October 13, 2022 -- The U.S. Food and Drug Administration’s (FDA) top biologics regulator said the use of a “cookbook” for developing cell and gene therapy (CGT) products and global regulatory convergence could help to facilitate their development and take them to the next level.
Dr. Peter Marks, PhD, the director of the FDA's Center for Biologics Evaluation and Research, commented on current manufacturing and regulatory barriers to CGT products during a virtual keynote address on Wednesday at the Cell & Gene Meeting on the Mesa (MOTM).
Despite a "bright future" for CGT and a "robust" global pipeline, Marks told the audience that there are some challenges that need to be addressed including disparate requirements among different countries -- from preclinical tests to manufacturing -- that make it difficult for patients in certain areas of the world to have access to therapies, particularly for those with rare diseases.
"Our goal is to try to help streamline the creation of important products for patients," Marks said. "We have to find a way to commercial viability if we're going to succeed, and we have to figure out what's going to get us there."
Marks referenced the Bespoke Gene Therapy Consortium, part of the National Institutes of Health's Accelerating Medicines Partnership program managed by the Foundation for the National Institutes of Health (FNIH), which aims to optimize and streamline the gene therapy development process to help fill the unmet medical needs of patients with rare diseases. The program is developing such a "cookbook" for these products, according to Marks.
Such a standardized "playbook" would make it more commercially viable for manufacturers to produce small batches of therapies, Marks said, noting that many of these therapies only treat 20 to 40 individuals per year and may not have commercial viability for many sponsors.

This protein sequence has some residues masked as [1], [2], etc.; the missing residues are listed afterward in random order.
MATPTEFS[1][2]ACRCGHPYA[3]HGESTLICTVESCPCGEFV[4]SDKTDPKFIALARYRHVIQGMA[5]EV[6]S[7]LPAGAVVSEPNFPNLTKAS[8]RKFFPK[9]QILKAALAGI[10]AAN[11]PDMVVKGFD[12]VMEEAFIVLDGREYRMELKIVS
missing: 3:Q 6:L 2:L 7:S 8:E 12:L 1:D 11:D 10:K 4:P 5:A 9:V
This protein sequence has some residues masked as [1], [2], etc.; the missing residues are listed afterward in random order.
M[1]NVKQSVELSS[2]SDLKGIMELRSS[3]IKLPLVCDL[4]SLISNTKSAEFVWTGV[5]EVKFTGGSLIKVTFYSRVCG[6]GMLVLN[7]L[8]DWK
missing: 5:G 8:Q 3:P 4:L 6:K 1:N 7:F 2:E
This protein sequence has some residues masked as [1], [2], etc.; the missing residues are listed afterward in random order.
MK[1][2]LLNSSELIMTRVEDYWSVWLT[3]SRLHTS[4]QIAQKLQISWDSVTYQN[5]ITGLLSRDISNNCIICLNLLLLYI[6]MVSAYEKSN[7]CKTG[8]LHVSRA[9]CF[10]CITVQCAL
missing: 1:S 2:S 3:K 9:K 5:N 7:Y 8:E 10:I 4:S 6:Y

However, Marks said a playbook has the potential to make it more feasible to manufacture these products and called for making gene therapies for small populations more widely available internationally.
"What may be a tiny population in the U.S. becomes a reasonable size population when you go globally," Marks said. "The difference between 30 patients and 100 patients may make the difference between not commercial viability and commercial viability."
Global regulatory convergence
Marks made the case at MOTM for global regulatory convergence, particularly for rare disease patients whose numbers in any one geography may be very small. The FDA biologics chief opined that commercial viability roughly equates to 100 to 200 gene therapy treatments per year.
"One country may not have this [threshold] but we could potentially think about ways we could get there by finding ways in which we could facilitate gene therapy introduction into multiple high-income countries at a given time, and then potentially adoption into lower- and middle-income countries," Marks said.
According to Marks, patients from lower-income and middle-income countries stand to benefit most from gene therapies because the current standard of care "is not good" for these disorders due to a lack of access -- with many dying in childhood or having "very challenging" lives.
Gene therapies for these individuals could be potentially transformative but "that would rely on providing a regulatory framework that would need to be somewhat harmonized -- and perhaps we need to have something like pre-qualification and equivalent for gene therapies for the regulators," Marks said.
"This concept of global regulatory convergence might make it possible, at least starting in the rare disease space, to get these therapies to more people," Marks said, adding that international regulatory collaboration will also be necessary to deal with "bad actors" in the gene therapy field who can "create problems throughout the ecosystem."
In addition to his keynote address, Marks virtually participated in a panel at the MOTM on the opportunities for global regulatory convergence in CGT with representatives from the European Medicines Agency and Japanese Pharmaceuticals and Medical Devices Agency. The regulators discussed potential areas of international cooperation in terms of common standards and what steps are anticipated to improve equitable access to critical CGT products.
Marks noted that areas of global regulatory convergence and standardization might include clinical study requirements, environmental assessments, as well as manufacturing information requirements.